“Though your own virtue is strong and your sincerity deep, if you do not understand the human spirit you will get nowhere. Even though you do not strive for fame and honor you still do not understand the heart of a man like this tyrant. If you go before him and lecture him about righteousness and benevolence you will only be setting yourself up as being superior to him. This will make him very angry and he will probably accuse you of setting yourself up as being superior to him. He will say that you are attacking him, which will cause him to attack you and he will probably order your execution!

“On the other hand, if this lord is actually a worthy man after all, what good would it possibly be for you to try and change him?

“I say it would be better for you not to go there at all. It may be that this lord would only use your words to show how superior he is over you. Kings and rulers have always lorded it over the common people, using their own words as a method of control over others. If you go there and try to speak with him he will dazzle and overwhelm you with his own words, and you will be struck speechless and seem like a dullard or idiot. Your eyes will cloud over, your color will change, your mouth will try to come up with better arguments but you will end up agreeing with him completely. This is called ‘fighting fire with fire or water with water. ‘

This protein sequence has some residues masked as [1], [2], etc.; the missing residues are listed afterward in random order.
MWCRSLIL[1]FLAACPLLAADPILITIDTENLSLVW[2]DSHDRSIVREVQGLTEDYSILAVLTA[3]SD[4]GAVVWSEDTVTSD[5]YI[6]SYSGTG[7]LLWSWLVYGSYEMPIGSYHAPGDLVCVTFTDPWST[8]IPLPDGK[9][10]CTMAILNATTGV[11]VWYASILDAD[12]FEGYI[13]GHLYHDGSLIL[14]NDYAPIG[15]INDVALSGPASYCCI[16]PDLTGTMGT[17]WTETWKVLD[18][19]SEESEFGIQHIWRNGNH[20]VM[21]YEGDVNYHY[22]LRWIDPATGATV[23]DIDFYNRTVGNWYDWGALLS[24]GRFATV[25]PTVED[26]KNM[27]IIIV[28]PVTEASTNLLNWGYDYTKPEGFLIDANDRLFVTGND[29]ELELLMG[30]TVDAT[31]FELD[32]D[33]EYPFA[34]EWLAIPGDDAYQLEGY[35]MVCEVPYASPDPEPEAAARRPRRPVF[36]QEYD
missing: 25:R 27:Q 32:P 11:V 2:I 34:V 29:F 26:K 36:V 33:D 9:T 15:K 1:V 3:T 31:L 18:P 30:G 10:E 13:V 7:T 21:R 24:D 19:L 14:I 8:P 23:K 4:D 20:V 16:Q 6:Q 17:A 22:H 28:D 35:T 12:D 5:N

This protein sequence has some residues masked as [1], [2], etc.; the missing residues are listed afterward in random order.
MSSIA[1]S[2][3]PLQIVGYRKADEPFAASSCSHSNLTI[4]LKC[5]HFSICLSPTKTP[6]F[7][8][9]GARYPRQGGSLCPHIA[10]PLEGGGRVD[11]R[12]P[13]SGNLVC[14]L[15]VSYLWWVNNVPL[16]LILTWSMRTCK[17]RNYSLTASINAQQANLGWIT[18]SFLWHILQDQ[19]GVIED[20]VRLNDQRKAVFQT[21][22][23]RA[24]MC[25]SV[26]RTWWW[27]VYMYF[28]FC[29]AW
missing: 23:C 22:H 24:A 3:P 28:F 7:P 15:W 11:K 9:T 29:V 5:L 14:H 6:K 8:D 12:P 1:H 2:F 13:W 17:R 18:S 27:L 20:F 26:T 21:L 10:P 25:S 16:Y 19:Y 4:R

“Before you know it you will have given in completely to his words and views and you have given up all of your own. And in the end you will probably lose your head.

“In ancient times Chieh executed Kuan Lung Feng and Chou executed Prince Pi Kan. Both of these two executed men were virtuous and sought to help the common people of their land. In doing so they ended up opposing their lords and because of their unfortunate love of fame and glory they were executed.